He was now pointing to the exit as if I was dog who'd poohed on the kitchen floor and had to be punished. Was he about to throw me some Bonio biscuits?
He shouted, glowering at me like he'd just met Carlos the Jackal: "Oi, talk to me, Oi, talk to me. Come here. Come here."
I simply said: "No."
It was the sort of clash that if you'd had it in the pub you either punch him or walk away. Well, not me. In my case I'd have run away or pretended to be physically handicapped and simple (friends assure me this is the impression I give off anyway.)
He then left, looking like he was about to summon the US 3rd Infantry as reinforcements. And cheers to Iwan from Aberteifi for suggesting I skedaddle pronto and find another seat. I took up with some friendly gogs who started pointing at me.
Ten minutes with the Anglesey
posse (sample chant "Ryan Giggs, Ryan Giggs, running down
the wing; Ryan Giggs, Ryan Giggs, hates ethnic cleansing.")
and I was close to going back to my original seat to face Hermann
Goering, a one-man lynch mob. He apparently returned with another
stone-faced henchman and, who knows, a rope.This fan had heard
stories about stewards before but
always from drunks so they were never entirely believed. Now I believe them.
So the second half was a blur,
spent reflecting on Wales over the last two months - Frogmarched
round Belgrade and nearly killed by a drink-driving Miss World
(see elsewhere on site); chased down the road in Milan (seeelsewhere)
by scumbag Italians; crapped on by the players in the Finland
disaster that made me seriously question whether it was worth
it. And now, shame to end all shames, chased out of my own seat
to avoid a stinking steward hell-bent on terrorising a middle-aged
berk who hadn't even had a
drink and who regards the stadium as his spiritual home. It's only half a mile from where I was born. A fellow Welshman scared me more than 5,000 mindless Milanese morons. What's going on?
Anyway, here's the theory. Welsh football is being devoured by an auto-immune disease and is turning against itself. The players caught it out in Serbia, took it to Milan, where the Italians could see it in our eyes and threw bottles to keep us away from them (they were being nice to us really). The players then got it real bad against Finland. Even badder on Saturday. And now the bloody stewards are turning on their own kind. Next month they're bringing machine-guns.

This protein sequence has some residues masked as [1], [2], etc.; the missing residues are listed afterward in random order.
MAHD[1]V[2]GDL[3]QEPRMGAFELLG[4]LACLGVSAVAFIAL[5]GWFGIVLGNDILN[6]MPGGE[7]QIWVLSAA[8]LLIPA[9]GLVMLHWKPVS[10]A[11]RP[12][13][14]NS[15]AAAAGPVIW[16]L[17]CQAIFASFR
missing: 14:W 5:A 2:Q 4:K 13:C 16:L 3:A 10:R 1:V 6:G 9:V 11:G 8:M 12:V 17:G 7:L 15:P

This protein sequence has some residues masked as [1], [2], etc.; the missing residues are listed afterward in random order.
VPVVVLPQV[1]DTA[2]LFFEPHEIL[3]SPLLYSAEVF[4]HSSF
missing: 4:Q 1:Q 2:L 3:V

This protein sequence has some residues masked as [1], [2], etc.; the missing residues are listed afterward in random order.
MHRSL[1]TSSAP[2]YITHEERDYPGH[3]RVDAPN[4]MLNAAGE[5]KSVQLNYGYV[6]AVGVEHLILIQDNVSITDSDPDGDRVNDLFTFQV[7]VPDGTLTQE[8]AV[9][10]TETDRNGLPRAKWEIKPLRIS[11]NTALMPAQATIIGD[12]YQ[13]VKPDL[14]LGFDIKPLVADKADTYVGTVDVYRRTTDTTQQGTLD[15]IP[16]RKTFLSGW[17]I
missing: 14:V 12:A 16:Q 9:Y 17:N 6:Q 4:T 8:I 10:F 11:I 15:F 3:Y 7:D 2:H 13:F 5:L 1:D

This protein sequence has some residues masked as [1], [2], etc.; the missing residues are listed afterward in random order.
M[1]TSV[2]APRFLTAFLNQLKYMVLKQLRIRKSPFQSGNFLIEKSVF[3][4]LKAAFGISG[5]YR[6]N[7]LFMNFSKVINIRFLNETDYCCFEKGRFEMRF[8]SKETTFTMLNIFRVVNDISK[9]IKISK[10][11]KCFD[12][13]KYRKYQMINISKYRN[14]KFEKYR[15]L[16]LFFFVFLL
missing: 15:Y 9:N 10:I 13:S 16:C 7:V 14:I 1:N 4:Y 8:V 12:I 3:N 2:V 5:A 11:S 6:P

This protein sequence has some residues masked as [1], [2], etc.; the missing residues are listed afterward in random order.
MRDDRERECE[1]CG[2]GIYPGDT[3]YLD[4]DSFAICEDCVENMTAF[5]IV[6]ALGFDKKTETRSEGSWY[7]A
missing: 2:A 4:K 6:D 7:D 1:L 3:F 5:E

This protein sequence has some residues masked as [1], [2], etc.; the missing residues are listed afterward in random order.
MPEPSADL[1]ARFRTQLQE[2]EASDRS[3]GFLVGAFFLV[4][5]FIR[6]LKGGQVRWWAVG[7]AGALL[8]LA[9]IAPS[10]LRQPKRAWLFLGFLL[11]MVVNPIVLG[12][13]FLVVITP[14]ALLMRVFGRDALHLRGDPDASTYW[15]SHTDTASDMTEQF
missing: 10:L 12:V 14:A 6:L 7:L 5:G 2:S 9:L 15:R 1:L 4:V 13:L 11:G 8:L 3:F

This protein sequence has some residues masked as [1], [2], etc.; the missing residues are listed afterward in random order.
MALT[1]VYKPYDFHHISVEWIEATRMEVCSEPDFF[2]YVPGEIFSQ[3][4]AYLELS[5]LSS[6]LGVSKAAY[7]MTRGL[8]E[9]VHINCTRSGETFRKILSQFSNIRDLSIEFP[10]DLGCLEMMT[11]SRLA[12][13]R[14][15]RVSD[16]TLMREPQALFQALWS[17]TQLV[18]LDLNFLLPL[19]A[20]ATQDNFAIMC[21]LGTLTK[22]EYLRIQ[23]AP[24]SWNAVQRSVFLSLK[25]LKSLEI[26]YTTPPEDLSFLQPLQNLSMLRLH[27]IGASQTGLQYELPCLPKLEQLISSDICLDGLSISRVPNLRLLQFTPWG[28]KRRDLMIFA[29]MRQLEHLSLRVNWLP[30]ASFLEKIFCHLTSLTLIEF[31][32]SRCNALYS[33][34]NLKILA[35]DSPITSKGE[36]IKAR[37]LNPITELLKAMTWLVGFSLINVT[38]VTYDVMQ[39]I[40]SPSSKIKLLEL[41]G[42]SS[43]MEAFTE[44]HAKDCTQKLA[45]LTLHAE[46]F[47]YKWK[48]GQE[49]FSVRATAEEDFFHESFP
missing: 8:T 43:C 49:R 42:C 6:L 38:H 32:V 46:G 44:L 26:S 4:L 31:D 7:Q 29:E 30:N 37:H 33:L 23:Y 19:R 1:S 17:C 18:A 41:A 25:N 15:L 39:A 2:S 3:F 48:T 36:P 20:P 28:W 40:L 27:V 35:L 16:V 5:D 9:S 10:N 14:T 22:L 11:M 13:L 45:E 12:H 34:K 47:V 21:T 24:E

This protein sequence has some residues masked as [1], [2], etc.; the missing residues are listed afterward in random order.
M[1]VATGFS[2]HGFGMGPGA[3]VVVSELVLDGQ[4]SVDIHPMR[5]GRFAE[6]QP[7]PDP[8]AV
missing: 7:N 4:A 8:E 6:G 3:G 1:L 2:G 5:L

Now it's our turn. As if we haven't
suffered enough already. The finale will be on November 19. After
losing 5-0, those of us who survive the machine-gunning will see
green acidic slime ooze up from the concrete, engulfing us in
seconds. The stadium roof will open and there'll be a
hologram of a snickering Bobby Gould, dressed like the Angel Gabriel, and the last words we'll hear will be: "See, you shouldn't have got rid of me,"
Anyone want my ticket?
Fan of the week:
When a bloke catches a train from Minsk to Berlin and then flies in to see a game with nothing at stake, there's no competition. Barmy
Belarussion boy Alex Zyl (Believe me he's a nutcase - he even enjoyed the under-21 match in Barry.) assures the site that if he'd asked his boss for a week off so he could go and see football in Wales he would not have got permission. Instead the killer line that got him a week over here was: "Boss, I need a week off to go there because I'm have to attend a Welsh language forum." Da iawn wir, bachgen.
Another bad moment:
The middle-aged bloke next to me had a nose with more craters than a Baghdad bunker. His knee-trembling (no jokes please) was so
violent that I thought was gonna catch Parkinson's off him. He was like a human earthquake and I felt I was sitting on jelly. He didn't stop all
bloody game. Any advice on how to cope a persecution complex can be sent to
the email address below.